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N.H. Democrats Revive Legislation to Allow School to Ban Guns



Valley News Staff Writer
Wednesday, January 02, 2019

Concord — Following success at the ballot box in November, Democratic legislators are again proposing legislation to allow New Hampshire school districts to bar people from carrying firearms onto school grounds, after a similar effort last year failed to clear a Republican-controlled Senate.

The bill, House Bill 101, would amend state law so that school districts, school administrative units and public charter schools could adopt and enforce their own policies regulating guns and knives on campus.

Proponents say the measure would bring the Granite State into compliance with federal law and allow local officials to determine what works best in their districts. Some also argue that banning guns would make school buildings safer and creates a better learning environment.

However, opponents say the measure could remove a key deterrent against school shootings and cause confusion as districts adopt differing policies.

Democrats took issue with the deterrent argument.

“The minute you let someone into the building with a gun, with a visual gun, these kids, who have no idea whether they’re looking at a good guy with a gun or a bad guy with a gun, are terrorized,” said State Rep. Susan Ford, D-Easton, a retired school principal who supports the bill.

Ford said children are used to seeing police officers with guns, but members of the public openly carrying through hallways would cause students to fear an imminent school shooting.

The bill is sponsored by a group of Seacoast Democrats. The primary sponsor, state Rep. Jacqueline Cali-Pitts, D-Portsmouth, did not return a phone message and email requesting comment.

While the federal Gun-Free School Zones Act bans weapons within 1,000 feet of a school, local law enforcement officials are prohibited from enforcing the law, according to the New Hampshire Attorney General’s Office.

That’s largely because New Hampshire law gives the Legislature sole authority to regulate guns and knives.

In Vermont, it’s a crime to possess a firearm or other deadly weapon while in a school building, on a school bus or on school property.

The issue came to a head last year when then-Rep. JR Hoell, R-Dunbarton, introduced a bill that sought to fine school and municipal officials up to $5,000 for enacting their own gun bans.

The legislation, which ultimately was killed in the House, specifically named the Lebanon School District’s weapons ban. While the school district’s attorney has said Lebanon’s policy doesn’t comply with state law, board members have declined to change it.

“Any legislation intended to help school districts to create a safe learning environment and to implement existing federal law, would help school districts compared to the current legislative conflicts that exist,” Lebanon School Board Chairman Adam Nemeroff said in an email last week. “This draft legislation seems to help to move in the right direction toward that. I will be curious to see what happens when it’s opened for debate.”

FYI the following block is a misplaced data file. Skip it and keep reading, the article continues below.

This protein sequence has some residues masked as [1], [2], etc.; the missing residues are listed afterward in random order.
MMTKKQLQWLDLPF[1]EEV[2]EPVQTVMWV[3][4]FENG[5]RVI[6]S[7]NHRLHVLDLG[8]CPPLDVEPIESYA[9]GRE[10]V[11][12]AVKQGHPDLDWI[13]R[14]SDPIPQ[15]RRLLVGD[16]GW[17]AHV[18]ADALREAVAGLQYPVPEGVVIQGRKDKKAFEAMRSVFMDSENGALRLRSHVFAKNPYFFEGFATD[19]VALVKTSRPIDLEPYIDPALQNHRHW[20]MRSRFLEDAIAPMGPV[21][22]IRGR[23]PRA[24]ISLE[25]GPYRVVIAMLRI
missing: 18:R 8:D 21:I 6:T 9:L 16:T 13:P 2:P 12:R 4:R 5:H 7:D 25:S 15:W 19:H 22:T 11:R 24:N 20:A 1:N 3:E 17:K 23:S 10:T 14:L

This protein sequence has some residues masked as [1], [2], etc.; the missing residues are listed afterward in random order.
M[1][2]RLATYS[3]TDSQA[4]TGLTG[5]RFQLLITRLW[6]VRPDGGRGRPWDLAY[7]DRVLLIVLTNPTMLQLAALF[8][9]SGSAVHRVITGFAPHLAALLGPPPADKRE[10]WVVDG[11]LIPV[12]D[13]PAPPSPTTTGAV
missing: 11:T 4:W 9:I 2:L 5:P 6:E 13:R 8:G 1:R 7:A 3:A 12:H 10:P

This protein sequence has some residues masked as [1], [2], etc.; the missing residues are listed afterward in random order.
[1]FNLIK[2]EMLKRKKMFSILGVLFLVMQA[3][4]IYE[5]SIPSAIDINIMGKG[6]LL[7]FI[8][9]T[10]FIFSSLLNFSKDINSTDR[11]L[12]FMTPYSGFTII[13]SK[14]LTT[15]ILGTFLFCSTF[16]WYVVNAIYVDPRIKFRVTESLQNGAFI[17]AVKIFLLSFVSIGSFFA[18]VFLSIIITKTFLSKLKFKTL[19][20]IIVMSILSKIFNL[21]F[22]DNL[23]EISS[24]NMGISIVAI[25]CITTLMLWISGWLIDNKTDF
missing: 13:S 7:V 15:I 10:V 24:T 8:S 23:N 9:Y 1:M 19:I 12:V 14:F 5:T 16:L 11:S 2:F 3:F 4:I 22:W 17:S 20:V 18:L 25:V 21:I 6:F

State Sen. Martha Hennessey, D-Hanover, also proposed an amendment to a school safety bill last year to allow districts to set their own policies, but the amendment was killed, 14-9, in a party-line vote.

Republicans are likely to oppose the effort again, with some arguing that rules against firearms aren’t enough to prevent school shootings.

State Sen. Bob Giuda, R-Warren, said that putting up signs banning guns might feel good, but it isn’t as effective a deterrent as having a responsible, armed adult inside. Anyone seeking to kill children isn’t going to be stopped by a simple policy or sign, he said.

“Common sense should rule the day, not emotions, not wished but factual things which will in fact stop a bad actor from murdering our children, teachers, staff,” said Giuda, whose district includes the Haverhill area. “I don’t care to legislate ‘feel good’; I care to legislate effectiveness.”

Schools hoping to take preventive steps should consider hiring a school resource officer, and the state should go to greater lengths to provide mental health care to those who need it, he said.

The fact that there hasn’t been a school shooting in the state is a sign that the current law is working, said Alan Rice, president of the New Hampshire Firearms Coalition, which has lobbied against allowing gun bans.

“I don’t think this bill is needed,” he said last week. “I think it will make people less safe and it will potentially set up our children to be crime victims.”

But Ford, who recently was named an assistant majority leader, said the legislation will be more successful this year with Democrats controlling both chambers of the Statehouse.

The party mustered a 220-163 majority on Wednesday when it voted to ban firearms from the House floor, gallery, coat room and anteroom.

However, even if the school bill passes, it likely would face opposition from Gov. Chris Sununu, a Republican who campaigned this fall against gun control measures and previously has rejected the idea of banning guns from school grounds.

Sununu spokesman Ben Vihstadt did not return multiple emails both this week and last requesting comment on the legislation.

The bill is scheduled to be heard by the House Education Committee, which is expected to end its review in March.

Tim Camerato can be reached at tcamerato@vnews.com or 603-727-3223.